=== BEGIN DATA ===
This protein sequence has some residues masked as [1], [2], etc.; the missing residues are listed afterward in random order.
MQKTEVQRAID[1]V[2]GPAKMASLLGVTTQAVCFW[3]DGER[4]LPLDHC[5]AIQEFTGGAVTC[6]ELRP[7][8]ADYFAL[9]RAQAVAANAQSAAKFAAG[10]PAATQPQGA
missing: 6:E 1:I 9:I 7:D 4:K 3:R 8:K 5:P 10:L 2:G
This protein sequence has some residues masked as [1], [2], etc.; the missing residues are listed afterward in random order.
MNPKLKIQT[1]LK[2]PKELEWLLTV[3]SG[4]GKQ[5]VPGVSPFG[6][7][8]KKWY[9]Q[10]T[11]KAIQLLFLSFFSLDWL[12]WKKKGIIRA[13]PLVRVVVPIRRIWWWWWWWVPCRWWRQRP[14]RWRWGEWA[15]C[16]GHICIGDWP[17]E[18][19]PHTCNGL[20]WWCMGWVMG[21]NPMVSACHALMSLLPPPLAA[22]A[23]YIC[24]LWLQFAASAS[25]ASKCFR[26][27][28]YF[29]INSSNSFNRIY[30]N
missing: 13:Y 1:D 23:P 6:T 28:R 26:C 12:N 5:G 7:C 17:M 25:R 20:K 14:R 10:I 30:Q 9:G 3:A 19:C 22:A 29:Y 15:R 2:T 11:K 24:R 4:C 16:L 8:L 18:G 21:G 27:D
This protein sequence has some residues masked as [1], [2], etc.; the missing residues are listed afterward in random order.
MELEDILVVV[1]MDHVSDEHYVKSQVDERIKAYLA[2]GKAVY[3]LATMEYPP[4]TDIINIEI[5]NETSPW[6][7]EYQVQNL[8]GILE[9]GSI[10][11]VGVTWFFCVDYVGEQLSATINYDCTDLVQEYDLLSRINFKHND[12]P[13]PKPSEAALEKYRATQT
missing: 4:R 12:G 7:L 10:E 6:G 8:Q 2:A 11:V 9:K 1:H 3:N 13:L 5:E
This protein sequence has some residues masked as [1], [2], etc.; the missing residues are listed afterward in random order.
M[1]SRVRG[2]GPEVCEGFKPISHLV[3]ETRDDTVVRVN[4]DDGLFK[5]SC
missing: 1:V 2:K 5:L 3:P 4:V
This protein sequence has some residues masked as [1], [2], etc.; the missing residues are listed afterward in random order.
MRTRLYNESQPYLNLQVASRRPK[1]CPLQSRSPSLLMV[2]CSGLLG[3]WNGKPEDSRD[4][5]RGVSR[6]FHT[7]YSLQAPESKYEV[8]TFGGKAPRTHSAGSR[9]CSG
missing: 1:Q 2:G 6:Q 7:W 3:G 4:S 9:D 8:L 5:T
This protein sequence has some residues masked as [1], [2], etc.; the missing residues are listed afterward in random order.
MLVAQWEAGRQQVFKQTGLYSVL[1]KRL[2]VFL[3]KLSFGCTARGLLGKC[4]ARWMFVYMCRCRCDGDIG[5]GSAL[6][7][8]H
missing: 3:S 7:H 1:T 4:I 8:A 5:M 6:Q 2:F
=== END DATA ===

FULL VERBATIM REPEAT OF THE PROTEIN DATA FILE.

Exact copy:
This protein sequence has some residues masked as [1], [2], etc.; the missing residues are listed afterward in random order.
MQKTEVQRAID[1]V[2]GPAKMASLLGVTTQAVCFW[3]DGER[4]LPLDHC[5]AIQEFTGGAVTC[6]ELRP[7][8]ADYFAL[9]RAQAVAANAQSAAKFAAG[10]PAATQPQGA
missing: 6:E 1:I 9:I 7:D 4:K 3:R 8:K 5:P 10:L 2:G
This protein sequence has some residues masked as [1], [2], etc.; the missing residues are listed afterward in random order.
MNPKLKIQT[1]LK[2]PKELEWLLTV[3]SG[4]GKQ[5]VPGVSPFG[6][7][8]KKWY[9]Q[10]T[11]KAIQLLFLSFFSLDWL[12]WKKKGIIRA[13]PLVRVVVPIRRIWWWWWWWVPCRWWRQRP[14]RWRWGEWA[15]C[16]GHICIGDWP[17]E[18][19]PHTCNGL[20]WWCMGWVMG[21]NPMVSACHALMSLLPPPLAA[22]A[23]YIC[24]LWLQFAASAS[25]ASKCFR[26][27][28]YF[29]INSSNSFNRIY[30]N
missing: 13:Y 1:D 23:P 6:T 28:R 26:C 12:N 5:G 7:C 17:M 25:R 20:K 14:R 10:I 30:Q 9:G 3:A 19:C 22:A 29:Y 15:R 2:T 11:K 24:R 4:C 16:L 8:L 18:G 21:G 27:D
This protein sequence has some residues masked as [1], [2], etc.; the missing residues are listed afterward in random order.
MELEDILVVV[1]MDHVSDEHYVKSQVDERIKAYLA[2]GKAVY[3]LATMEYPP[4]TDIINIEI[5]NETSPW[6][7]EYQVQNL[8]GILE[9]GSI[10][11]VGVTWFFCVDYVGEQLSATINYDCTDLVQEYDLLSRINFKHND[12]P[13]PKPSEAALEKYRATQT
missing: 4:R 12:G 7:L 10:E 6:G 8:Q 2:A 11:V 9:K 1:H 3:N 13:L 5:E
This protein sequence has some residues masked as [1], [2], etc.; the missing residues are listed afterward in random order.
M[1]SRVRG[2]GPEVCEGFKPISHLV[3]ETRDDTVVRVN[4]DDGLFK[5]SC
missing: 1:V 2:K 5:L 3:P 4:V
This protein sequence has some residues masked as [1], [2], etc.; the missing residues are listed afterward in random order.
MRTRLYNESQPYLNLQVASRRPK[1]CPLQSRSPSLLMV[2]CSGLLG[3]WNGKPEDSRD[4][5]RGVSR[6]FHT[7]YSLQAPESKYEV[8]TFGGKAPRTHSAGSR[9]CSG
missing: 1:Q 2:G 6:Q 7:W 3:G 4:S 9:D 8:L 5:T
This protein sequence has some residues masked as [1], [2], etc.; the missing residues are listed afterward in random order.
MLVAQWEAGRQQVFKQTGLYSVL[1]KRL[2]VFL[3]KLSFGCTARGLLGKC[4]ARWMFVYMCRCRCDGDIG[5]GSAL[6][7][8]H
missing: 3:S 7:H 1:T 4:I 8:A 5:M 6:Q 2:F